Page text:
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Brown Outlasts Gutsy Faber, Retains WEC Title

Frank Curreri, WEC – The Urijah Faber who performed at ARCO Arena on Sunday night was far different from the one who lost his title seven months ago. This time he fought inspired. He fought with one hand. And the world’s most popular 145-pounder dug deep into his bag of tricks and veered from the recklessness that has been his undoing last time around. But in the end, despite much creativity and courage, the result was the same: Mike Brown is the WEC featherweight champion.

By Frank Curreri

SACRAMENTO –The Urijah Faber who performed at ARCO Arena on Sunday night was far different from the one who lost his title seven months ago. This time he fought inspired. He fought with one hand. And the world’s most popular 145-pounder dug deep into his bag of tricks and veered from the recklessness that has been his undoing last time around. But in the end, despite much creativity and courage, the result was the same: Mike Brown is the WEC featherweight champion.

Competing in the most hostile of environments and mercilessly booed by an unforgiving crowd, Brown at least held his own with Faber in the standup realm and repeatedly took the ex-champ down and threatened him with submissions and superior position to earn a unanimous decision by scores of 49-46, 49-46 and 48-47.

“Urijah is tough,” Brown, who beat Faber by first-round TKO last November, said during a post-fight interview inside the cage. “I just really couldn’t get my gloves on his head. He’s a world-class fighter, man.”

To chants of “Faber! Faber! Faber!” The California Kid came out gunslinging in round one, peppering the champ with crisp combinations and keeping him off-balance with front kicks and head kicks. During the fast and furious battle, Brown managed to crack Faber with an occasional punch and score a takedown, and Faber fought off a guillotine choke attempt.

In the second round, Brown stole back the momentum, scoring takedowns, passing Faber’s guard and threatening him with a guillotine choke. Though Faber defended the attacks, it was clear that Brown had become the aggressor and was imposing his will. Toward the end of the round, Faber began to hold his hands dangerously low, as if to bait his heavy-handed foe. Some fans yelled “Get your hands up!! Get your hands up!”

Faber looked uncharacteristically winded and was only firing kicks, elbows and punching with his left hand. He would later indicate that his right hand was broken during the bout.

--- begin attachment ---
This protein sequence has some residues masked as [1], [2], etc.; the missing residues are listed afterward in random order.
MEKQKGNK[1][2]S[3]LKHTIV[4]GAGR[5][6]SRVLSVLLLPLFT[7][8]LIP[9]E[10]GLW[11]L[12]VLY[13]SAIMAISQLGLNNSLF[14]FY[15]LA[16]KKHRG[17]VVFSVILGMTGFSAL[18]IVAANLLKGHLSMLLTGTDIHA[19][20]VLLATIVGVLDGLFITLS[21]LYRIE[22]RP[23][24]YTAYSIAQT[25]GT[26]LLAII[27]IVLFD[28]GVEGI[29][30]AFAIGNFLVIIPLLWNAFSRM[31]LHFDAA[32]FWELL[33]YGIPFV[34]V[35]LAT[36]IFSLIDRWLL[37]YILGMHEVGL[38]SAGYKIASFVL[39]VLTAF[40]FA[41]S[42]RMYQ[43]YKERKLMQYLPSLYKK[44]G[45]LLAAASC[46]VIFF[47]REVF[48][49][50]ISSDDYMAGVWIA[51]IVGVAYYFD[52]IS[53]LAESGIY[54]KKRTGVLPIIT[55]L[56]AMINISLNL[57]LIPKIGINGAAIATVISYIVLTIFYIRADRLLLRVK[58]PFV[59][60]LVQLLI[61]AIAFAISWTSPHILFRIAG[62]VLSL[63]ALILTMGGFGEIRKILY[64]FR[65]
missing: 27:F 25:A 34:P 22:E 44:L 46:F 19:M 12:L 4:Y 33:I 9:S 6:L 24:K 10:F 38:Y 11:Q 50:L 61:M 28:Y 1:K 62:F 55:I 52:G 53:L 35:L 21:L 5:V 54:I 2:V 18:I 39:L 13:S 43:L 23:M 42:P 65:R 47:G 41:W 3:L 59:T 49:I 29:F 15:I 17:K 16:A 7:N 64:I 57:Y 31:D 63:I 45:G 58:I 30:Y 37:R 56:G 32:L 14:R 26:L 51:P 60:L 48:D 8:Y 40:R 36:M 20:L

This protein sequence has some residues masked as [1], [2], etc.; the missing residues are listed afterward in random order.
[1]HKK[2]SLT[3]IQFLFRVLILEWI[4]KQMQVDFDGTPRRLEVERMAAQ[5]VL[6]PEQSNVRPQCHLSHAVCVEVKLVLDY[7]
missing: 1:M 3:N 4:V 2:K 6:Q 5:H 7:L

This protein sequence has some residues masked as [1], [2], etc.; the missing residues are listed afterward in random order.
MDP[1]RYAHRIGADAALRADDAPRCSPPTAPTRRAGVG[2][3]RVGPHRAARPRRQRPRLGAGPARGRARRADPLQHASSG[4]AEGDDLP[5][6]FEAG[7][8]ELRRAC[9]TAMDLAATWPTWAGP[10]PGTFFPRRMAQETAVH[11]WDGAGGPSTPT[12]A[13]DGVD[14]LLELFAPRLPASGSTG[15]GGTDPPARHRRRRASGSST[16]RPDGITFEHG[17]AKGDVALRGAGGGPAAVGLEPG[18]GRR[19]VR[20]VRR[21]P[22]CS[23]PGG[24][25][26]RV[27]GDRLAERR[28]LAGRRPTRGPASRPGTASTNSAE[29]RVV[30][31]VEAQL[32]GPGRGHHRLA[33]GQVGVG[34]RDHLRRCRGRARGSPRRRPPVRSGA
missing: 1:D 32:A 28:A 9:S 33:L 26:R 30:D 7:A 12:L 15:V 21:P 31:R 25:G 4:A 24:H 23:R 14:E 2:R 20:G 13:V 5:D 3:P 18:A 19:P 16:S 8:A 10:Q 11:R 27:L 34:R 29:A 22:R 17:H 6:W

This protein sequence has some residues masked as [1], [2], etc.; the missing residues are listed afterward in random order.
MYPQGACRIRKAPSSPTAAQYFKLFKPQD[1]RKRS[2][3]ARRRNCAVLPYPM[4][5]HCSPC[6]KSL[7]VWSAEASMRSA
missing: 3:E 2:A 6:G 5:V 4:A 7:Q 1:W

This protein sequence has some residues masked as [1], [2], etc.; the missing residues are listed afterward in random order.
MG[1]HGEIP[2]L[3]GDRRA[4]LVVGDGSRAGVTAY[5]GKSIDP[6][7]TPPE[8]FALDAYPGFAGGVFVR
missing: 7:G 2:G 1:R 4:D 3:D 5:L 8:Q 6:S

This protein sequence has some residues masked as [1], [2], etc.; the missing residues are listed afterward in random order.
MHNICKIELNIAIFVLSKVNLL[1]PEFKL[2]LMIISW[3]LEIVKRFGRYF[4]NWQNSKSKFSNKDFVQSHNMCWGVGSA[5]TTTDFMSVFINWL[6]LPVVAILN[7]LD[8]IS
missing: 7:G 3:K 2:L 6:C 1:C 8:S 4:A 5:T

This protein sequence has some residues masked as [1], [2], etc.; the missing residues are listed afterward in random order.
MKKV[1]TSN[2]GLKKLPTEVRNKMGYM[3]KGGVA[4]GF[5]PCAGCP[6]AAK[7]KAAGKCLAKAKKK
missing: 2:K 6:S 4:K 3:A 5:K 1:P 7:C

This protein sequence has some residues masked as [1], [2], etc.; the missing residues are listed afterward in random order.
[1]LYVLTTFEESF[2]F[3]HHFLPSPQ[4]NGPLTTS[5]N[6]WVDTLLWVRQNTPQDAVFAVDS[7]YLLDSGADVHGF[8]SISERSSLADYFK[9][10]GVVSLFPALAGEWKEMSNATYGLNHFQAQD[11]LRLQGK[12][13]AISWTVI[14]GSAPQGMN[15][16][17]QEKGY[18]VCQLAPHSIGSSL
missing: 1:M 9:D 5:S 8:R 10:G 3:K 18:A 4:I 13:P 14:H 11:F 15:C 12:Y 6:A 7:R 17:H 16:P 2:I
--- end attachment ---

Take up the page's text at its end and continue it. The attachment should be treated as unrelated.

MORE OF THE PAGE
In the third round, Brown continued to dominate the action, landing a hard right, scoring takedowns and hunting again for a guillotine. By now, Faber’s hometown faithful had become relatively quiet and subdued, sensing that his chance at victory was slipping away. Brown kept up the pressure over the next two rounds to retain his title.

“I apologize guys,” Faber (22-3) told the crowd as he iced his swollen right hand. “I stayed in there, it was all elbows after that (breaking my hand). I would love to get back out there and get another shot at the title. I’m glad you guys liked it. I wish I could have won for you guys but I’ll be back.”

With the win, Brown pushed his record to 22-4 and now anticipates possibly defending his title against Jose Aldo, who defeated Cub Swanson on the same card.

“He’s awesome man,” Brown said of Aldo. “I think it’d be a great title fight. I just can’t wait to see Urijah back in a title fight.”

In other WEC action:


It took all of eight seconds, about the same time it takes to answer a telephone call or pour a glass of orange juice. Eight measly seconds. And in that brief window of time, Cub Swanson leaned forward for a possible takedown, Jose Aldo fired a monster knee, and Swanson collapsed to the canvas and curled up. A few seconds later, it was over, and now whoever is next for Aldo has the tall task of devising a game plan to beat a Brazilian who has terrorized all five of his WEC opponents and has won eight straight.